Let me quote two statements that appeared in a certain publication a while back, both of them made in reference to Yours Truly: -

'...he has revealed that he is not a man of honour.'

'...he'd rather see the party destroyed than see it prosper without him -- which is precisely what he said to Walter Carr, the party's Worcester Organiser last summer...'

Both these quotations come from an article by Mr. Tony Lecomber in the Summer 2000 issue of Patriot magazine. In fact, Mr. Carr has denied claiming that I ever said such a thing to him. These statements and others by Mr. Lecomber in the magazine could easily have been taken by me to have been defamatory to my character. However, no one heard me squawking that Tony Lecomber should be put on disciplinary charges for making them; I recognise that such abuse is part of the inevitable, albeit sometimes unpleasant, cut and thrust of politics - and never more so than in internal squabbles within parties. If you can't stand the heat..., as they say.

But Mr. Lecomber went much further in a little satirical publication of his own, issued a year or so later, which he called The Evening Chronicle. Here are few gems from that rag:-

'Tyndall is a bald-faced liar.'

'Tyndall is currently collaborating to produce a book calculated to damage the BNP.'

(Tyndall is)... 'a con-man and thief.'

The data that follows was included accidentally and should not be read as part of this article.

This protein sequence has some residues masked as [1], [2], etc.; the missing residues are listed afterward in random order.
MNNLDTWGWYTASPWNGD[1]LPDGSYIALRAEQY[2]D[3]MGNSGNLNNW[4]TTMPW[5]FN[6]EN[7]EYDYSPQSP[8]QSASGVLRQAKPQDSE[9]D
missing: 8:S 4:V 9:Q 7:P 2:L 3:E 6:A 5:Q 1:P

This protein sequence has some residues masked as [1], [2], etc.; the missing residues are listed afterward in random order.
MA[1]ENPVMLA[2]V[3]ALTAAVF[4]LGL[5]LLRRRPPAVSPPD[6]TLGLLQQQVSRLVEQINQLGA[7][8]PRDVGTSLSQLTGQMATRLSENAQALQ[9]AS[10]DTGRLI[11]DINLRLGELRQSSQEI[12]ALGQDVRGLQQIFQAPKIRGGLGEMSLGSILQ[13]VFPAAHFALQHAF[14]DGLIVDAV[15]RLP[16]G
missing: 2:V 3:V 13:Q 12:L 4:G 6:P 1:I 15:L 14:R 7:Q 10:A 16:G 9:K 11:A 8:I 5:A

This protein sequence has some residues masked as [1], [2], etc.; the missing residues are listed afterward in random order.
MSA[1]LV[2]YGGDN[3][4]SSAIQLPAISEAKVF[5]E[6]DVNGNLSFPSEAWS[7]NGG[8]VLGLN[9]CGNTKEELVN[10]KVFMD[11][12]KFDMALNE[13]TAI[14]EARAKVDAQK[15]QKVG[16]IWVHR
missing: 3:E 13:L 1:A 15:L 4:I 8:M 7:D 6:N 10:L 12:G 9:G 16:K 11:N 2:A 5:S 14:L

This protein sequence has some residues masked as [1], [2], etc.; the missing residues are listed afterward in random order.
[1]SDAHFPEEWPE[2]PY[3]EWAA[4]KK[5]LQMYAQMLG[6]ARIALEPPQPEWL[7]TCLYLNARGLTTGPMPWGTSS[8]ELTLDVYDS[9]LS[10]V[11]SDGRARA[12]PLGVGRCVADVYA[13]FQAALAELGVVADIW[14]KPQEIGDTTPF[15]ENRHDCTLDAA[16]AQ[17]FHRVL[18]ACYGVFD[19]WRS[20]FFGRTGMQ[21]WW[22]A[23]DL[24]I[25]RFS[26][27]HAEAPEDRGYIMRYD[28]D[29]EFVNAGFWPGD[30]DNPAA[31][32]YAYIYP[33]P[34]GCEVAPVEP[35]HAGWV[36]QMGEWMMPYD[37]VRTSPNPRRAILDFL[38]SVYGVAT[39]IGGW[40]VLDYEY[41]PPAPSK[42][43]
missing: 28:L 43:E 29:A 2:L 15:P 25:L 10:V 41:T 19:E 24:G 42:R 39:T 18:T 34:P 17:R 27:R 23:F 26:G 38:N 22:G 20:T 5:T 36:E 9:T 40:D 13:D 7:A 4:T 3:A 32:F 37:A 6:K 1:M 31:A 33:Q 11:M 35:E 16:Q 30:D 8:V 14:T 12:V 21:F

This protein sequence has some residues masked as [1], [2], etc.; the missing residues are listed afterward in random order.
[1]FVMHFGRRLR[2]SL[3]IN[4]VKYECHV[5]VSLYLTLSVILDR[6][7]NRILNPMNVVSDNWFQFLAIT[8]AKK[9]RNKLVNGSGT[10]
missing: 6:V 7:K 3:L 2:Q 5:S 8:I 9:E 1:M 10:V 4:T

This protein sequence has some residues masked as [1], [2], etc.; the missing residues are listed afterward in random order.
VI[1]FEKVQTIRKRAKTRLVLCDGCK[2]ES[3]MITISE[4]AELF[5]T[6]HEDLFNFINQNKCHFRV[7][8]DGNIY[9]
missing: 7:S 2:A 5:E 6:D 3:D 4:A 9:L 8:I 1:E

No disciplinary action, whether on grounds of slander, libel or anything else, was ever taken by the party leadership against Mr. Lecomber in consequence of these attacks on me; nor, as I have indicated, did I ever suggest that it should have been. And aside from these particular attacks which bear upon me personally, I know that he has habitually made similar attacks on other people in the party. Yet, quite astoundingly, Tony Lecomber was considered a fit person to serve as prosecutor against me in the disciplinary hearing on the 3rd August, bringing, among other things, a charge that I had slandered him!

'Theft of property'

Then what about the charge that I had given away party property? Do you want the story of this? I'll give it to you, if only for a laugh.

The last major indoor rally held by the BNP supported by a national mobilisation of members was in November 1998, when I was still head of the party. I arranged for a video film to be made of this rally using Betamax recording equipment, the reason for this being that I wanted the option of using part of it in the party political broadcast planned for the Euro Election scheduled for the coming year. Following Mr. Griffin's assumption of the BNP leadership in 1999, I asked him if he intended that the party would produce copies of this film for marketing in the usual way that had been done in previous years. He showed no interest whatever in any such project, and so I then asked if there was any objection to my using the film to make copies for marketing under a firm set up for the purpose to be known as 'Spearhead Recordings' - provided that out of sales I recompensed the party for the cost of making the original film (which was done). I had 50 copies made, and some readers may recall the film being advertised in our magazine. We just about broke even on this project.

A considerable time later - in fact a few months ago this year - I was approached by Tyr Services, a nationalist marketing company, and asked if I would lend the film for copies to be made and marketed by that company. Since Mr. Griffin & Co. had shown no interest in the film and had never asked for its return, I saw no reason not to accede to this request. Readers will have seen the advertisement for the remake of the rally film in recent issues.